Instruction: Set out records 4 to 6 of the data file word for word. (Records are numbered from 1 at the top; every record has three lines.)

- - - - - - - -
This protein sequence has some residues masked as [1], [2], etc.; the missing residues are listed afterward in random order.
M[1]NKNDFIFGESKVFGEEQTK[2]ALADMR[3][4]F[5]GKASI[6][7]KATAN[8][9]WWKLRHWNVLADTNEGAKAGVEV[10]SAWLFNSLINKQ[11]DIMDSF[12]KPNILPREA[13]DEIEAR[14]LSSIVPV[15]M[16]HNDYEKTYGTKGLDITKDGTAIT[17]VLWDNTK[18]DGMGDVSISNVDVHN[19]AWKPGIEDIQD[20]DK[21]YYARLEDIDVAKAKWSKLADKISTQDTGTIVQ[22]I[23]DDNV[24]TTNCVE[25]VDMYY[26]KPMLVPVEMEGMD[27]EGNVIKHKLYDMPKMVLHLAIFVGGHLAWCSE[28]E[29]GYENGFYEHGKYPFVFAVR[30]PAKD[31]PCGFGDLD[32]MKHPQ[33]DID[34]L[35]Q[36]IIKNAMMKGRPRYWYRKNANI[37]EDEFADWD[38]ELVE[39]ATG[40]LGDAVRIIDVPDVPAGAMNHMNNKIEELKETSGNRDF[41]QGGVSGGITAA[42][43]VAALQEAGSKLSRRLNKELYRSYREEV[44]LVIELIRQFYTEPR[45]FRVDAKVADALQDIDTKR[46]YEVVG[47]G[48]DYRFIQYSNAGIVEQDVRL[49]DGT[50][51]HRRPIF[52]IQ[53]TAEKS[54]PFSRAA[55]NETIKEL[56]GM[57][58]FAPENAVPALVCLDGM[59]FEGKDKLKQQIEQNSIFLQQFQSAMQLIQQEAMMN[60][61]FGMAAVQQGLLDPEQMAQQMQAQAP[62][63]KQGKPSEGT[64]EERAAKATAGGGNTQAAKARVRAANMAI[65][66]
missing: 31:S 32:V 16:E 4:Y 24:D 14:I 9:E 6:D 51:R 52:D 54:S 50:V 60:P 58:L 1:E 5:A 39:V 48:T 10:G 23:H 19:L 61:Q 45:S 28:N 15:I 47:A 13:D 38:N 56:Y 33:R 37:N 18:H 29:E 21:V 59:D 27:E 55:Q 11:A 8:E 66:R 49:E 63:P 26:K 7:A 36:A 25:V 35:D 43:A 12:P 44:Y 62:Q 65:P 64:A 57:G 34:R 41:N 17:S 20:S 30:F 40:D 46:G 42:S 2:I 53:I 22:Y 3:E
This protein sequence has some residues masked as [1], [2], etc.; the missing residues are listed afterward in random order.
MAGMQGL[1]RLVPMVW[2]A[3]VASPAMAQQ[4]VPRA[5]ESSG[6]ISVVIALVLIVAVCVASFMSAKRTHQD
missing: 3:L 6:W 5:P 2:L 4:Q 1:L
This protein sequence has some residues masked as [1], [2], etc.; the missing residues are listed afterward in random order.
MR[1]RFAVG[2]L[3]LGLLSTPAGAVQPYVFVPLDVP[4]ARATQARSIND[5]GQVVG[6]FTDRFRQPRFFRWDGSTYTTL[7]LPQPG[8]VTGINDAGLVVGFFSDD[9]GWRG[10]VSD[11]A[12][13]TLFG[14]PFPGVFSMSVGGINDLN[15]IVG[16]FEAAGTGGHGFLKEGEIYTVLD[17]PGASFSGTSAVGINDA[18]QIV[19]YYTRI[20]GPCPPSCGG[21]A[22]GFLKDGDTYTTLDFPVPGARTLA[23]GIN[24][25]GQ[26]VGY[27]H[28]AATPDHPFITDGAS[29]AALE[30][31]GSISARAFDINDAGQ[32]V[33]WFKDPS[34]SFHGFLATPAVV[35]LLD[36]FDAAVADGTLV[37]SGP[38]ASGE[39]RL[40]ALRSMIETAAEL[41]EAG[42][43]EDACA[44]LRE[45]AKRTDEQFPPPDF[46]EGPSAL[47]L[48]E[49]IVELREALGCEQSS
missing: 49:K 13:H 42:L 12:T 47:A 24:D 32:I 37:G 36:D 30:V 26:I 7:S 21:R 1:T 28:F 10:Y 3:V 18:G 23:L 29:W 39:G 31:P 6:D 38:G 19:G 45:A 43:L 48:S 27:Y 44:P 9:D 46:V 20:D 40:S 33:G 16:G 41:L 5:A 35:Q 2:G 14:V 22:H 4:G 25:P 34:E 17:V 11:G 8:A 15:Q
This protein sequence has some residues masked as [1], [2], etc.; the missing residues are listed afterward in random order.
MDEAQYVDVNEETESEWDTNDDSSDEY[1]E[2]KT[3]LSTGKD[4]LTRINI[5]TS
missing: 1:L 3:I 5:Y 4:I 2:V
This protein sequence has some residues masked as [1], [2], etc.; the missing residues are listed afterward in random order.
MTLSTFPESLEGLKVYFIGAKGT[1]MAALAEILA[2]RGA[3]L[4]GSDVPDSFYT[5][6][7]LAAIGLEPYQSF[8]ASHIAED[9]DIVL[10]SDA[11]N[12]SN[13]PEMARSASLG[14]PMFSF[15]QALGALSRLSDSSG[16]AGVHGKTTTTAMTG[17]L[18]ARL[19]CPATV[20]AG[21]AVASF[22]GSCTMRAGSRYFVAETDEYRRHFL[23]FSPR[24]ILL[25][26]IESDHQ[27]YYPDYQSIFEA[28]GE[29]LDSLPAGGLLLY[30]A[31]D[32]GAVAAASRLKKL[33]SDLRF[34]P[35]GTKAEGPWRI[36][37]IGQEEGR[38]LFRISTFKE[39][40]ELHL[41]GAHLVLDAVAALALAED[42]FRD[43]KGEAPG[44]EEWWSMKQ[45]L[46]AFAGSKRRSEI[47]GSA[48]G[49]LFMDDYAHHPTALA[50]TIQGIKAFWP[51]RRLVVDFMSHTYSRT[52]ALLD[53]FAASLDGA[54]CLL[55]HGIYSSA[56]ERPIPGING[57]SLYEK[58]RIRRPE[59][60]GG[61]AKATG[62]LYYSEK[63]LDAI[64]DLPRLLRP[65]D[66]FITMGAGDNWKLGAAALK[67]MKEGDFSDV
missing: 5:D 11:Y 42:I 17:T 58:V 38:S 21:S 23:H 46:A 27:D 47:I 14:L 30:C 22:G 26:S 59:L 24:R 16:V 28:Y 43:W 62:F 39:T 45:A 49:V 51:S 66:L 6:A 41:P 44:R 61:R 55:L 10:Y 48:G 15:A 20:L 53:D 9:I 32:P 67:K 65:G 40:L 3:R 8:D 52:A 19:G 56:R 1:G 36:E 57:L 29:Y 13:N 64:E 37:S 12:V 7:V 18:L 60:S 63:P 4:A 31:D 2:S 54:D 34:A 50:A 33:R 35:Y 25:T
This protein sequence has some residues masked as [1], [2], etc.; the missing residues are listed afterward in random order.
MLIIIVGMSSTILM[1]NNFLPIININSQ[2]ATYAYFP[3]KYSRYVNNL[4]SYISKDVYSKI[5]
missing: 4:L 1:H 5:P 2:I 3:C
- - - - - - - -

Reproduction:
This protein sequence has some residues masked as [1], [2], etc.; the missing residues are listed afterward in random order.
MDEAQYVDVNEETESEWDTNDDSSDEY[1]E[2]KT[3]LSTGKD[4]LTRINI[5]TS
missing: 1:L 3:I 5:Y 4:I 2:V
This protein sequence has some residues masked as [1], [2], etc.; the missing residues are listed afterward in random order.
MTLSTFPESLEGLKVYFIGAKGT[1]MAALAEILA[2]RGA[3]L[4]GSDVPDSFYT[5][6][7]LAAIGLEPYQSF[8]ASHIAED[9]DIVL[10]SDA[11]N[12]SN[13]PEMARSASLG[14]PMFSF[15]QALGALSRLSDSSG[16]AGVHGKTTTTAMTG[17]L[18]ARL[19]CPATV[20]AG[21]AVASF[22]GSCTMRAGSRYFVAETDEYRRHFL[23]FSPR[24]ILL[25][26]IESDHQ[27]YYPDYQSIFEA[28]GE[29]LDSLPAGGLLLY[30]A[31]D[32]GAVAAASRLKKL[33]SDLRF[34]P[35]GTKAEGPWRI[36][37]IGQEEGR[38]LFRISTFKE[39][40]ELHL[41]GAHLVLDAVAALALAED[42]FRD[43]KGEAPG[44]EEWWSMKQ[45]L[46]AFAGSKRRSEI[47]GSA[48]G[49]LFMDDYAHHPTALA[50]TIQGIKAFWP[51]RRLVVDFMSHTYSRT[52]ALLD[53]FAASLDGA[54]CLL[55]HGIYSSA[56]ERPIPGING[57]SLYEK[58]RIRRPE[59][60]GG[61]AKATG[62]LYYSEK[63]LDAI[64]DLPRLLRP[65]D[66]FITMGAGDNWKLGAAALK[67]MKEGDFSDV
missing: 5:D 11:Y 42:I 17:T 58:V 38:S 21:S 23:H 46:A 27:D 47:I 14:L 30:C 22:G 26:S 59:L 24:R 16:V 28:Y 43:W 62:F 39:T 45:A 49:V 51:S 66:L 6:A 41:P 44:R 61:R 55:L 10:Y 48:G 15:A 20:L 53:D 9:I 32:P 67:K 65:G 40:L 3:R 8:D 52:A 19:G 56:R 1:G 36:E 57:L 29:Y 13:N 64:E 37:S 12:V 7:V 18:L 60:S 63:P 4:A 31:D 2:S 54:D 34:A 50:A 33:R 35:Y 25:T
This protein sequence has some residues masked as [1], [2], etc.; the missing residues are listed afterward in random order.
MLIIIVGMSSTILM[1]NNFLPIININSQ[2]ATYAYFP[3]KYSRYVNNL[4]SYISKDVYSKI[5]
missing: 4:L 1:H 5:P 2:I 3:C